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  • The Critique of Violent Atonement in Sherman Alexie's Indian Killer and David Treuer's The Hiawatha
  • Lydia R. Cooper (bio)

John Smith, the disturbed, violent Native American protagonist of Sherman Alexie's Indian Killer (1996), decides that his pain and the suffering of all Indigenous people will end only when "one white man … [dies] for all the lies that had been told to Indians" (132). John's belief that his and his people's salvation will be attained in the death of a white victim becomes the disquieting issue at the heart of Indian Killer, a question that is answered but not resolved when John decides to kill himself instead of his chosen white victim, imagining his suicide as a reenactment of the Spokane Jesuit priest Duncan's Christ-like trek into the desert, bearing in his soul the suffering of his people (412). Because of the horrifying violence at the end of the novel, Indian Killer remains Alexie's most controversial book to date, disturbing to critics, reviewers, and the author himself. In one interview, Alexie claims that the novel "still, to this day, troubles me the most" of all his books (Campbell par. 15). Indian Killer is undeniably challenging with its relentless anger and despair. John Skow's often-cited description of the book, for example, calls it "septic with … [an] unappeasable fury" (88). The "septic" violence of Indian Killer, rooted in the protagonist's self-inflicted martyrdom, reflects the same problematic sacrificial action at the heart of David Treuer's The Hiawatha (1999). In Treuer's novel, the main character, Simon, claims responsibility for murder on behalf of his nephew in order to atone for accidentally killing his brother. His expiatory act solidifies his mother's belief that he is like Cain, the prototypical Judeo-Christian scapegoat condemned to wander in [End Page 32] penance for fratricide (Treuer 23). Indian Killer and The Hiawatha thus describe acts of suffering that are manifestations of the symbolism and rhetoric of religious violence. What makes the respective death and exile in these novels so disconcerting, however, is that the acts are committed by men intent on fulfilling archetypal savior roles who nevertheless fail to save themselves or anyone else. Their failures suggest that the novels assert the critical importance of subjugating religious symbolism to practical and ethical critique.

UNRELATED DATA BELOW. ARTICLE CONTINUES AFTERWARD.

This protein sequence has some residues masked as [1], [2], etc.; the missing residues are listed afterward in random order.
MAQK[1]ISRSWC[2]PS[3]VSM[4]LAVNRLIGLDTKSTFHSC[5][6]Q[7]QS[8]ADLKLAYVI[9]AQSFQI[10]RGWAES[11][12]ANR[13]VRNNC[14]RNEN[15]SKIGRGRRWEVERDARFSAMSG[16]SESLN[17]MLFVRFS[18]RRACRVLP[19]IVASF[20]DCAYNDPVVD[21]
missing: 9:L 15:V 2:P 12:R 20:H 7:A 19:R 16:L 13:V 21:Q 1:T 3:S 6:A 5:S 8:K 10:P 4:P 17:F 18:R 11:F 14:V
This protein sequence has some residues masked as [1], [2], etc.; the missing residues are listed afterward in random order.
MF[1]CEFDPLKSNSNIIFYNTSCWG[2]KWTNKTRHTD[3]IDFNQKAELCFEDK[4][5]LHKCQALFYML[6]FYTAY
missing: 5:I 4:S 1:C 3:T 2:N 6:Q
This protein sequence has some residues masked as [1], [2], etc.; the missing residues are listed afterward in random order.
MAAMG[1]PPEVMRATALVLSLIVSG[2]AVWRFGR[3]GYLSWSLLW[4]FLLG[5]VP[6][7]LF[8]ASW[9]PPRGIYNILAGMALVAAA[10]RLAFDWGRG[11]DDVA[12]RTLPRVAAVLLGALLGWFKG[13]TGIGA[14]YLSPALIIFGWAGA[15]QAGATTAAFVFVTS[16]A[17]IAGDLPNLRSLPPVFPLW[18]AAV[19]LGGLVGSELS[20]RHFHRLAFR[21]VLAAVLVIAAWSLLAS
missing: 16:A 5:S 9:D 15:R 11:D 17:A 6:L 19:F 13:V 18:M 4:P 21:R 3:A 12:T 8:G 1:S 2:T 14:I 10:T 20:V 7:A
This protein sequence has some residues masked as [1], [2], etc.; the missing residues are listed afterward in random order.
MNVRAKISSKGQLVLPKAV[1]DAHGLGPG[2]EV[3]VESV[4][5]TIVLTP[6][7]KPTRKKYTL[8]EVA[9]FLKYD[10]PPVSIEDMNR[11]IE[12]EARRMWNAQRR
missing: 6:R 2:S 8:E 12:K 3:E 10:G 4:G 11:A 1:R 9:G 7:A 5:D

In general, examinations of religious symbolism in Native American fiction tend to focus either on celebrations of tribal ceremonies, rituals, and beliefs as authenticating or liberating images or on criticisms of imperialist, missional aspects of American Christianity. However, in order to understand the critique of violent atonement in Alexie's Indian Killer and Treuer's The Hiawatha, it is necessary to place these novels within the context of theological and literary studies that move beyond the binary breakdown of tribal versus Christian ideology. In his article "Native and Christian: Religion and Spirituality as Transcultural Negotiation in American Indian Novels of the 1990s," Karsten Fitz draws attention to a reluctance among literary scholars to explore "the issue of whether or not it is possible to negotiate a middle ground" between "traditional tribal and Christian religions" in Native American fiction (1).1 This reluctance to navigate the admittedly tricky terrain of religion in Native fiction, particularly the contentious area between religious assimilation, syncretism, and adherence to tribal traditions, creates a gap in literary scholarship. In fact, Fitz suggests that religious contact zones in Native fiction "operat[e] as a relational cultural model" by promoting exchange over and against exclusion, a relational model that often plays out in religious forms and symbolism that are varied and generative (13). Therefore, studies of how religion and religious symbolism play out in contemporary fiction by Native authors may yield surprising and important insights into the capacity of narrative to negotiate meaningful syntheses of competing religious ideas, practices, and beliefs. Furthermore, such a study may illuminate practical methods for incorporating what Fitz calls "transcultural," or culturally hybrid, identities. [End Page 33]

Fitz's claim is part of a growing critical interest in how Native American writing describes meaningful ways of negotiating contrasting and often competing cultural contact zones through the lens of religious syncretism. James Treat, in his...


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